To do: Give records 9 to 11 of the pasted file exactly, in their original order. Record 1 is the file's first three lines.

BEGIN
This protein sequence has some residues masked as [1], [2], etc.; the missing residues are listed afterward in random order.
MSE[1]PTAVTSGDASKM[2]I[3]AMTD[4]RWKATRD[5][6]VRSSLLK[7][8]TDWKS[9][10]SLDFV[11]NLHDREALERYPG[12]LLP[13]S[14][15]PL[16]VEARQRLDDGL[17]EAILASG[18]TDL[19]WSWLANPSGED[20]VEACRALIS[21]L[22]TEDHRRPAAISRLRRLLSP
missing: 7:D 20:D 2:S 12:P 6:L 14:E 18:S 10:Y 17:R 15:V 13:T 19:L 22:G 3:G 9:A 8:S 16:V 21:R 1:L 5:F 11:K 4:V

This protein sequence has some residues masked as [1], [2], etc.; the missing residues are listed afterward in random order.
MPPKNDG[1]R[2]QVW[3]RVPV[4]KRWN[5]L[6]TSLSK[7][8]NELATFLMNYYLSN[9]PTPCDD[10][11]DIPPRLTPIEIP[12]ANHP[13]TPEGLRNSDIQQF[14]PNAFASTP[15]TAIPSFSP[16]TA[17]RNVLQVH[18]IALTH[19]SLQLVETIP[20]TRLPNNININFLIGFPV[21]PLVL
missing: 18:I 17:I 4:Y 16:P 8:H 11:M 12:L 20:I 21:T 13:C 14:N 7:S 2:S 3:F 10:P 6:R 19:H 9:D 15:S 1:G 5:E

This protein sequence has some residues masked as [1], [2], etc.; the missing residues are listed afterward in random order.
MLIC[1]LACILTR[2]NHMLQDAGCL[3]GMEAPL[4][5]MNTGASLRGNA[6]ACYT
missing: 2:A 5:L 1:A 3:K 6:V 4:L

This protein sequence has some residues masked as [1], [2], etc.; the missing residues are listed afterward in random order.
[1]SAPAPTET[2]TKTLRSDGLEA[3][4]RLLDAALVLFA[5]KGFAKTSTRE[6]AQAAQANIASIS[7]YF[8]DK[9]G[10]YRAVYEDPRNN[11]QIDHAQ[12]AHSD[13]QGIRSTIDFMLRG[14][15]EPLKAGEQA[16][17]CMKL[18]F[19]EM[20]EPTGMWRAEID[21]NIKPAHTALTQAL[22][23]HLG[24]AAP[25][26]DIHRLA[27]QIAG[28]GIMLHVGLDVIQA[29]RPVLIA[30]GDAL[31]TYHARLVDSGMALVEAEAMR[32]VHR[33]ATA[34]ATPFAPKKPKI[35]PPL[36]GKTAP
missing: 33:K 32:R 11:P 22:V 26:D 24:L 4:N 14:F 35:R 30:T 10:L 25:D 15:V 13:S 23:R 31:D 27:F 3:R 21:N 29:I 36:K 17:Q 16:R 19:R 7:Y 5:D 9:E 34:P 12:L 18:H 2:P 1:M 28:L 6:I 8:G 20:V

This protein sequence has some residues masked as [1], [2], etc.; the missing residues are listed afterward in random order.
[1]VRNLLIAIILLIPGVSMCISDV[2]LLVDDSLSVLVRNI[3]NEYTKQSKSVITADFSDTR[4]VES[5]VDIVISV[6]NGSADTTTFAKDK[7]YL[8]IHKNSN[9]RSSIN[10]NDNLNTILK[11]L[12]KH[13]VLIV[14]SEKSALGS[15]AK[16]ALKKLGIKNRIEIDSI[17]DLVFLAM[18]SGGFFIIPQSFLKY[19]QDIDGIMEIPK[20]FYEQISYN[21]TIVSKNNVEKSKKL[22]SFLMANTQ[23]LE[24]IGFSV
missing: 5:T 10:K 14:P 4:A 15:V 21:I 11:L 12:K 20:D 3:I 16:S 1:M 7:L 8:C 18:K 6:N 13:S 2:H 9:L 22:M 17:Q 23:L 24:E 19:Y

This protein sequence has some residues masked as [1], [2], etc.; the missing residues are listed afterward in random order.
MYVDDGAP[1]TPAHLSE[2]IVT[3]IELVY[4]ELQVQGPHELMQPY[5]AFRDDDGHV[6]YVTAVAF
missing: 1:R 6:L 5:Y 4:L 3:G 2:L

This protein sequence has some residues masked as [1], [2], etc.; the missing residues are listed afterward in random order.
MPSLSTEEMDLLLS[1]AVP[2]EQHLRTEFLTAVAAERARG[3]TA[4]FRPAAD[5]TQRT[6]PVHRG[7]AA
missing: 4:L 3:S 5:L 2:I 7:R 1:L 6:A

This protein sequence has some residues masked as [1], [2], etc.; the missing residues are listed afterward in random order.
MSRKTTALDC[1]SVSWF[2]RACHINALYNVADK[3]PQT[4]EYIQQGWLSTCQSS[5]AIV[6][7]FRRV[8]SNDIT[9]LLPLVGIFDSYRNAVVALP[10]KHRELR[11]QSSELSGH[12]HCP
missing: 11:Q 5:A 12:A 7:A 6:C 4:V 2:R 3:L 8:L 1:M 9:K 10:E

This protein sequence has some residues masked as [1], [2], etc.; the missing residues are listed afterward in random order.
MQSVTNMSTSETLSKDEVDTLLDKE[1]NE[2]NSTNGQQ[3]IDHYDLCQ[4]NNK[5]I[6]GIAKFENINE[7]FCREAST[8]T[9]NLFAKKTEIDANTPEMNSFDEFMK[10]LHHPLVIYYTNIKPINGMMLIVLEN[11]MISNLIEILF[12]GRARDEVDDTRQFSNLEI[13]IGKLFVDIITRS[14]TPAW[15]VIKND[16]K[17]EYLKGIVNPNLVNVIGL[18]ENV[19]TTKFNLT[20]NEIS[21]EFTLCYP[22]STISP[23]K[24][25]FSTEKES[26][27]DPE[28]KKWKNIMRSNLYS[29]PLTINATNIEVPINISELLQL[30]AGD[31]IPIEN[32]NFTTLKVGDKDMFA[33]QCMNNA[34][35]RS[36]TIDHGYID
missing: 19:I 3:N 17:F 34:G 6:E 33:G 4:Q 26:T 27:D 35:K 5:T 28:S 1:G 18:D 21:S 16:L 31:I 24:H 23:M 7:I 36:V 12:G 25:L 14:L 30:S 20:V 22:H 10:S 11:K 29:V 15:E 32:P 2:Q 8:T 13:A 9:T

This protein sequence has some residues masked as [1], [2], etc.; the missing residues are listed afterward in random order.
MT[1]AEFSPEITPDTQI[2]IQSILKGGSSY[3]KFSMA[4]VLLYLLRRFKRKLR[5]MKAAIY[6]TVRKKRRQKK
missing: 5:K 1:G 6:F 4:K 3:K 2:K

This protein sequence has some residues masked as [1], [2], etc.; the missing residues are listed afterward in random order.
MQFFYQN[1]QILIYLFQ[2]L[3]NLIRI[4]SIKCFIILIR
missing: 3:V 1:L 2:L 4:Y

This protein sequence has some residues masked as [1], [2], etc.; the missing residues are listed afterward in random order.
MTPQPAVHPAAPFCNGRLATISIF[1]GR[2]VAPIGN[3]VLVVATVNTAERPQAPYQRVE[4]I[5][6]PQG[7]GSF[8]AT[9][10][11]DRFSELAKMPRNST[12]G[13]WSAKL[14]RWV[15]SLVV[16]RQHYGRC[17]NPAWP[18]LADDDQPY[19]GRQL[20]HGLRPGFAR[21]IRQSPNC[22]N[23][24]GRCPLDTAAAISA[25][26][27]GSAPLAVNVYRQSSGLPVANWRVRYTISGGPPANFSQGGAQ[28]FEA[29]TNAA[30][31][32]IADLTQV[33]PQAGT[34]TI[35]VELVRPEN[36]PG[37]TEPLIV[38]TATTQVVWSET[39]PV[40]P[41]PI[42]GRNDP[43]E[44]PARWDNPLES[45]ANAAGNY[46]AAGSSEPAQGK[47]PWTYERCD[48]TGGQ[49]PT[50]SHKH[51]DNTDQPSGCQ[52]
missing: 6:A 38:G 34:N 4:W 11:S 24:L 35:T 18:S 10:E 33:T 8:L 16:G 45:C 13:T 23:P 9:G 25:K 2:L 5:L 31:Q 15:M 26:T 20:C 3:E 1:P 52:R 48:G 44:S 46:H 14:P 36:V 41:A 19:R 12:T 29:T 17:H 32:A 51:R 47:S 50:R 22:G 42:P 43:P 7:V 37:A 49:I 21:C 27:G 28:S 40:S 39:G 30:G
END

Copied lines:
This protein sequence has some residues masked as [1], [2], etc.; the missing residues are listed afterward in random order.
MQSVTNMSTSETLSKDEVDTLLDKE[1]NE[2]NSTNGQQ[3]IDHYDLCQ[4]NNK[5]I[6]GIAKFENINE[7]FCREAST[8]T[9]NLFAKKTEIDANTPEMNSFDEFMK[10]LHHPLVIYYTNIKPINGMMLIVLEN[11]MISNLIEILF[12]GRARDEVDDTRQFSNLEI[13]IGKLFVDIITRS[14]TPAW[15]VIKND[16]K[17]EYLKGIVNPNLVNVIGL[18]ENV[19]TTKFNLT[20]NEIS[21]EFTLCYP[22]STISP[23]K[24][25]FSTEKES[26][27]DPE[28]KKWKNIMRSNLYS[29]PLTINATNIEVPINISELLQL[30]AGD[31]IPIEN[32]NFTTLKVGDKDMFA[33]QCMNNA[34][35]RS[36]TIDHGYID
missing: 19:I 3:N 17:F 34:G 6:E 33:G 4:Q 26:T 27:D 35:K 5:T 28:S 1:G 18:D 21:S 16:L 31:I 24:H 23:M 7:I 36:V 12:G 25:L 14:L 30:S 20:V 22:H 10:S 11:K 29:V 15:E 32:P 2:Q 8:T 13:A 9:T

This protein sequence has some residues masked as [1], [2], etc.; the missing residues are listed afterward in random order.
MT[1]AEFSPEITPDTQI[2]IQSILKGGSSY[3]KFSMA[4]VLLYLLRRFKRKLR[5]MKAAIY[6]TVRKKRRQKK
missing: 5:K 1:G 6:F 4:K 3:K 2:K

This protein sequence has some residues masked as [1], [2], etc.; the missing residues are listed afterward in random order.
MQFFYQN[1]QILIYLFQ[2]L[3]NLIRI[4]SIKCFIILIR
missing: 3:V 1:L 2:L 4:Y